FHFA reconsiders adding a language question to mortgage apps
The Federal Housing Finance Agency has revived the idea of putting a question on the loan application asking consumers what language they want to communicate in.
That is part of the agency's request for public information regarding issues that borrowers who do not speak English fluently have during the mortgage process.
It wanted to put a question regarding borrower language preference on the new uniform mortgage loan application it rolled out last year. After the mortgage industry expressed concerns about operational and legal risks, the FHFA in August 2016 decided to shelve that question to avoid delaying adoption of the new form. At the time it said it would look at the issue more broadly.
The following month, the Department of Housing and Urban Development issued guidance that the Fair Lending Act covered borrowers who did not speak English well.
Approximately 25 million U.S. residents — 9% of the total population — do not speak English well according to U.S. Census Bureau data. Spanish is the language spoken by over 16 million of this group.
Even if they are fluent in English, many Spanish speakers prefer receiving literature and information about their loan in that language, said Patty Arvielo, the president of New American Funding, a San Diego-based mortgage banker that works extensively with Hispanic consumers.
In the agency's 2017 scorecard for Fannie Mae and Freddie Mac, the two government-sponsored enterprises are required to identify the major obstacles that consumers with limited English skills have in accessing mortgage credit, analyze potential solutions and develop a multiyear plan.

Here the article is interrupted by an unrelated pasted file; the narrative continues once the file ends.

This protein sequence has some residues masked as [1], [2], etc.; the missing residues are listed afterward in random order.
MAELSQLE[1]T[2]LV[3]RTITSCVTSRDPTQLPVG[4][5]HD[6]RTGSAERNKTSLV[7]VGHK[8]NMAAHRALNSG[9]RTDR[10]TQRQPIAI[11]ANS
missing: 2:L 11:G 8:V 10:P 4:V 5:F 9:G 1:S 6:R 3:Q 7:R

As part of that process, the FHFA's request for public information seeks answers on existing processes and tools, barriers to accessing mortgage services in other languages, short-term solutions and long-term solutions for working with those with limited English proficiency.
A possible long-term solution suggested by the FHFA in the request involved the inclusion of a question on the loan application where the borrower would be able to choose the language he or she would prefer for communications about their loan.
California law requires consumers to be provided with a written translation of a proposed contract if negotiations for certain types of business transactions, including getting a mortgage, are done in Spanish, Chinese, Tagalog, Vietnamese or Korean.
Large origination and servicing vendors do not provide documents in foreign languages, Arvielo said. Furthermore, the GSEs require that English be used on mortgage documents.
That holds New American back from communicating with borrowers entirely in Spanish.
"There needs to be clarity around the dual language rules, especially when you are a multistate lender likes us," Arvielo said.
But movement towards an industrywide resolution will be slow and expensive. "You have giant entities trying to march on the same path, so we all have to interact together. One little change impacts everybody's business differently, probably less for companies like ours. Our servicing department already is set up with our loss mitigation communications in Spanish," she said.